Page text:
Talking about geeks, Fumiko is quite passionate about each fashion brand in her collection. She can talk endlessly about fabrics, colors, styles, the history of each brand, as well as each piece’s production year. Her collection consists of either second-hand or brand-new, women’s and men’s, from brands that are sold only in Japan such as 6Roku, Shinezone, todayful; foreign brands imported from Japan such as Steven Alan, Isabel Marant, Engineered Garments; European and American secondhand garments (that are popular among Japanese people) some are from the 1980s; as well as Thai indie brands, such as Glare Glare and fufu. Most of which are handpicked by Fumiko herself.
Flight Attendant Turned Fashion Dealer
Fumiko told me that after finishing her study in language major, she got a regular office job. It was, however, not her dream job, since she wanted to be a flight attendant. By the time she turned 34, she was filled with the idea that it was too late for her to pursue this career.
Among Japanese, changing her career midway like this is frowned upon, let alone becoming a cabin crew which was recognized as a job for young people. The impulse was not supported by most of her friends, not even herself at the time. Until this one time when she was at Pudong airport with her luggage stuck in an x-ray machine, a chit-chat with the random Japanese airport staff. She told her that one of her seniors became a cabin crew when they were 34.
“Just give it a try. It’s better now than never.”
She applied and actually landed the job. With this job, she had more opportunities to visit and make more friends in Thailand. This led to another decision: she wanted to move to Thailand and apply for a job with a Thai airline instead.
“I like Thailand, and I wanted to live here. One day Thai Air Asia was recruiting on the same day I was scheduled to Thailand, so I took the few hours I had there to attend the interview and had to fly back on the same day.”
As it happened, she was accepted and was then based in Thailand. Without the first step, it would be hard to imagine how she has come this far.
The Story of “Ama-san”
After the conversation, Fumiko asked me to listen to another story about why she is emotionally tied to Ari. I decided to pay her another visit.
“When I was looking for a place to rent for my clothing store business in Ari. It was not long ago. There was a shophouse that was looking for a new tenant. I heard that the owner had quite a few candidates and her standard for tenants was pretty high.”
“A Japanese friend helped me make an appointment but then couldn’t come with me on the visit, so I had to come alone. I was really nervous because I spoke basically no Thai at all.”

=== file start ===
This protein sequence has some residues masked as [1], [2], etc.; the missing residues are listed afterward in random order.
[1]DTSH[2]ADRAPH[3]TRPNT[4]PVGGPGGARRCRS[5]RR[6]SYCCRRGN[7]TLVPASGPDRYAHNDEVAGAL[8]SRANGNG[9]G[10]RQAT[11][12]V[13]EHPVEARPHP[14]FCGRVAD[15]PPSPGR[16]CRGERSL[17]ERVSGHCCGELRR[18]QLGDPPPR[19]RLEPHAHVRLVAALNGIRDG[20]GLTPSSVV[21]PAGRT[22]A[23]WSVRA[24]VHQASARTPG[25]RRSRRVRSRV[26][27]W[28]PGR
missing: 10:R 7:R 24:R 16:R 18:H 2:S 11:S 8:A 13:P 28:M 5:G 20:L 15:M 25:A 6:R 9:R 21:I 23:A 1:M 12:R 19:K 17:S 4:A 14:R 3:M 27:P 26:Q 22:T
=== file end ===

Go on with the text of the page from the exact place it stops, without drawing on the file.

“I got to talk with Ama, who was the landlady. Ama had a walking stick and a stern look that made me even more nervous. And of course, Ama spoke neither English nor Japanese. Our communication was a complete failure on that day (laughs).”
Fumiko said that had half given up at that moment. But in the end, she was contacted by a relative of the landlady and told that she would be the next tenant. She also learned that there were many candidates to choose from, but Ama ended up choosing Fumiko because she took a liking to her.
After that, Fumiikii Tokyo was opened here with “Ama-san” living upstairs. Fumiko rarely had a chance to meet Ama as elderly people don’t come downstairs without a reason. It was Ama-san’s family that was very supportive of the shop. The whole big family looked through the clothes she had and bought one and said “Kaidee” (Good business for you) and that’s how she learned the word. Until one day an ambulance turned up, and Fumiko raced upstairs. She said that she felt honored to meet Ama again in the very intimate moment of the family and to be among the people who were there with Ama in her last moments.
Hajimemashite (はじめまして), nice to meet you.
Since the day I had an interview with Fumiko, every time I walk by her store, I have a warm feeling that makes me want to stop by and have a nice chat, or just to cheer her up from the covid-19 situation. All of Fumiko’s customers can take a picture with her. She treats every customer like a guest visiting her house, and that feeling never changed no matter how many times I stopped by.
Feel free to give Fumiko a visit.